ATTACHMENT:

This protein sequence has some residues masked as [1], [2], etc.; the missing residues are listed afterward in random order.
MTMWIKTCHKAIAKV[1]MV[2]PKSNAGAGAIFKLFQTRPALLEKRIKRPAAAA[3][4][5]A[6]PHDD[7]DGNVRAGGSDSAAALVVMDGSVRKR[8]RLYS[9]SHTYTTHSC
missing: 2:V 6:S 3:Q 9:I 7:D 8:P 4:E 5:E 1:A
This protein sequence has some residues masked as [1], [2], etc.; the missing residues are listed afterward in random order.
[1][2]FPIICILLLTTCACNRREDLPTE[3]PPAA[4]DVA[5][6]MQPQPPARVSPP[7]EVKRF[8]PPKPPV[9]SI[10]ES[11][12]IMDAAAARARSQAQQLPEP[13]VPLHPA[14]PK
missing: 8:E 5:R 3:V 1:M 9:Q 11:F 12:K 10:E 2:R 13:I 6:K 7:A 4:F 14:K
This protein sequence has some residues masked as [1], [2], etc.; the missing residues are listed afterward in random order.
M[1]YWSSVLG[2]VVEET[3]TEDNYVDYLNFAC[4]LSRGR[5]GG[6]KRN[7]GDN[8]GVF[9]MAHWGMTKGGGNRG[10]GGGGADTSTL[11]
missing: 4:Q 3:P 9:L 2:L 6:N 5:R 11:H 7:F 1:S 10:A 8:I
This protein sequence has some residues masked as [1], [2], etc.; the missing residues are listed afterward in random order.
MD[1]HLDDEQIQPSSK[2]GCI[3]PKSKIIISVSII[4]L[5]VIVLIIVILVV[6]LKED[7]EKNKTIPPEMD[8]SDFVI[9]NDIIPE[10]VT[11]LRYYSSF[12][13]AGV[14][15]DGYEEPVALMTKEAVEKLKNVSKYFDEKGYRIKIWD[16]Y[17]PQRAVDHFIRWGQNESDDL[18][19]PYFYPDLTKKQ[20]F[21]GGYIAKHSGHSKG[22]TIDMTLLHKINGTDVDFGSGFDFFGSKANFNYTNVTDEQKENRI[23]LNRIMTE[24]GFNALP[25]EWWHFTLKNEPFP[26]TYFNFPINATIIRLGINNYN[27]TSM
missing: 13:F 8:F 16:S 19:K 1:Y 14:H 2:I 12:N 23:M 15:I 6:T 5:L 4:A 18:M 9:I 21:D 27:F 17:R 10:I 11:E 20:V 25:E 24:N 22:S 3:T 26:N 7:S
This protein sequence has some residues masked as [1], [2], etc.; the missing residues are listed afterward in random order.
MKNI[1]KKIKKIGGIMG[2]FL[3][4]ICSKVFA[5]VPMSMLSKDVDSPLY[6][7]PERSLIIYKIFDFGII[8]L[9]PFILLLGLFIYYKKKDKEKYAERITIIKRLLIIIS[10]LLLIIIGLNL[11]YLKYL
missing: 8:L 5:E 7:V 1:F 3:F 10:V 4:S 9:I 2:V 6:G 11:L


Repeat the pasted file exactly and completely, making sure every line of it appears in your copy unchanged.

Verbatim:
This protein sequence has some residues masked as [1], [2], etc.; the missing residues are listed afterward in random order.
MTMWIKTCHKAIAKV[1]MV[2]PKSNAGAGAIFKLFQTRPALLEKRIKRPAAAA[3][4][5]A[6]PHDD[7]DGNVRAGGSDSAAALVVMDGSVRKR[8]RLYS[9]SHTYTTHSC
missing: 2:V 6:S 3:Q 9:I 7:D 8:P 4:E 5:E 1:A
This protein sequence has some residues masked as [1], [2], etc.; the missing residues are listed afterward in random order.
[1][2]FPIICILLLTTCACNRREDLPTE[3]PPAA[4]DVA[5][6]MQPQPPARVSPP[7]EVKRF[8]PPKPPV[9]SI[10]ES[11][12]IMDAAAARARSQAQQLPEP[13]VPLHPA[14]PK
missing: 8:E 5:R 3:V 1:M 9:Q 11:F 12:K 10:E 2:R 13:I 6:K 7:A 4:F 14:K
This protein sequence has some residues masked as [1], [2], etc.; the missing residues are listed afterward in random order.
M[1]YWSSVLG[2]VVEET[3]TEDNYVDYLNFAC[4]LSRGR[5]GG[6]KRN[7]GDN[8]GVF[9]MAHWGMTKGGGNRG[10]GGGGADTSTL[11]
missing: 4:Q 3:P 9:L 2:L 6:N 5:R 11:H 7:F 1:S 10:A 8:I
This protein sequence has some residues masked as [1], [2], etc.; the missing residues are listed afterward in random order.
MD[1]HLDDEQIQPSSK[2]GCI[3]PKSKIIISVSII[4]L[5]VIVLIIVILVV[6]LKED[7]EKNKTIPPEMD[8]SDFVI[9]NDIIPE[10]VT[11]LRYYSSF[12][13]AGV[14][15]DGYEEPVALMTKEAVEKLKNVSKYFDEKGYRIKIWD[16]Y[17]PQRAVDHFIRWGQNESDDL[18][19]PYFYPDLTKKQ[20]F[21]GGYIAKHSGHSKG[22]TIDMTLLHKINGTDVDFGSGFDFFGSKANFNYTNVTDEQKENRI[23]LNRIMTE[24]GFNALP[25]EWWHFTLKNEPFP[26]TYFNFPINATIIRLGINNYN[27]TSM
missing: 13:F 8:F 16:S 19:K 1:Y 14:H 2:I 12:N 23:M 15:I 6:T 5:L 4:A 18:M 9:I 21:D 27:F 17:R 10:I 11:E 20:V 25:E 24:N 22:S 3:T 26:N 7:S
This protein sequence has some residues masked as [1], [2], etc.; the missing residues are listed afterward in random order.
MKNI[1]KKIKKIGGIMG[2]FL[3][4]ICSKVFA[5]VPMSMLSKDVDSPLY[6][7]PERSLIIYKIFDFGII[8]L[9]PFILLLGLFIYYKKKDKEKYAERITIIKRLLIIIS[10]LLLIIIGLNL[11]YLKYL
missing: 8:L 5:E 7:V 1:F 3:F 10:V 4:S 9:I 2:V 6:G 11:L